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A History of the Gipsies by Walter Simson

Imposed on the Lochgellie tribe


[101] Our author says that the Life of Peter Young was published. The following particulars, quoted in an account of the Gipsies, in the sixteenth volume of Chambers' Miscellany, are probably taken from that source:

"Peter was Captain of a band well known in the north of Scotland, where his exploits are told to this day. Possessed of great strength of body, and very uncommon abilities, he was a fine specimen of his race, though he retained all their lawless propensities. He was proud, passionate, revengeful, a great poacher, and an absolute despot, although a tolerably just one, over his gang, maintaining his authority with an oak stick, the principal sufferers from which were his numerous wives."--"He esteemed himself to be a very honourable man, and the keepers of the different public-houses in the country seem to have thought that, to a certain extent, he was so. He never asked for trust as long as he had a half-penny in his pocket. At the different inns which he used to frequent, he was seldom or never denied anything. If he pledged his word that he would pay his bill the next time he came that way, he punctually performed his promise."

"Peter's work was that of a very miscellaneous nature. It comprehended the profession of a blacksmith, in all its varieties, a tin-smith, and brazier. His original business was to mend pots, pans, kettles, &c., of every description,

and this he did with great neatness and ingenuity. Having an uncommon turn for mechanics, he at last cleaned and repaired clocks and watches. He could also engrave on wood or metal; so also could his brother John; but where they learned any of these arts I never heard. Peter was very handy about all sorts of carpenter work, and occasionally amused himself, when the fancy seized him, in executing some pieces of curious cabinet work that required neatness of hand. He was particularly famous in making fishing-rods, and in the art of fishing he was surpassed by few."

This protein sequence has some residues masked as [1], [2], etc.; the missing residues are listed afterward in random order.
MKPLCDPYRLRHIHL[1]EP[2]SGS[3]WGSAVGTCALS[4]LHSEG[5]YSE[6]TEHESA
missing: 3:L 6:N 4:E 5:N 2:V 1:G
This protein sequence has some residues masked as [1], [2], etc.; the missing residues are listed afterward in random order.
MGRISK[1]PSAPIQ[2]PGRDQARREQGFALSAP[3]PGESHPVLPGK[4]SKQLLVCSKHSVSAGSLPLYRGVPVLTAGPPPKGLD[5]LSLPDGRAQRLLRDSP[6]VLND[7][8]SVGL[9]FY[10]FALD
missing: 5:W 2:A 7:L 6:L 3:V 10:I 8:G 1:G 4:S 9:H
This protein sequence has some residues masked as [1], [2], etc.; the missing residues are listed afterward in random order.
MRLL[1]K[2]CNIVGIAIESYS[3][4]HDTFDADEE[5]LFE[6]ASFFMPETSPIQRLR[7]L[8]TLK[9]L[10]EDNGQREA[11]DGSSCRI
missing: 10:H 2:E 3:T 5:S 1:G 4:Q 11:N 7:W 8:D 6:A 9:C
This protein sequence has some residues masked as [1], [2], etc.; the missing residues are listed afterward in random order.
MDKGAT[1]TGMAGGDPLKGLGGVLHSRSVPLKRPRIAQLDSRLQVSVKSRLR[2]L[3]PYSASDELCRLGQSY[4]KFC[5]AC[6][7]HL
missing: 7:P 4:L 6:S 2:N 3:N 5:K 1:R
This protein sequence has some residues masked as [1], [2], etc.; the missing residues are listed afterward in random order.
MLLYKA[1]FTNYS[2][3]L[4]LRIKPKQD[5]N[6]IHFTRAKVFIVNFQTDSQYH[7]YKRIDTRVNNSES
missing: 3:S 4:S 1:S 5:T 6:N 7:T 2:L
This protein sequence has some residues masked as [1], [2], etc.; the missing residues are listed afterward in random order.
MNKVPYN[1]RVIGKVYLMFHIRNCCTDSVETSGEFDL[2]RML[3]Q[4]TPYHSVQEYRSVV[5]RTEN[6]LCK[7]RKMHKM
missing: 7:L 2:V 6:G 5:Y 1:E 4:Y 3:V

Immediately before _one_ of the days fixed for his execution, he seized the jailer, and, upon the threat of instant death, compelled him to lay on his back, as one dead, till he had set at liberty every one in the prison, himself being the last to leave the building. After travelling twenty-four miles, he went to sleep in the snow, and was apprehended by a company of sportsmen, whose dogs had made a dead set at him. On being taken to the gallows, one of the crowd cried: "Peter, deny you are the man!"--which he did, declaring that his name was John Anderson, and wondered what the people wanted with him. And there being none present who could identify him, although he was well known in Aberdeen, he managed to get off clear.--ED.

Charles Brown, one of the principal members of the Lochgellie band, was killed in a desperate fight at Raploch, near Stirling. A number of Gipsy boys, belonging to several gangs in the south, obtained a considerable quantity of plunder, at a fair in Perth, and had, in the division of the spoil, somehow or another, imposed on the Lochgellie tribe, and their associates.


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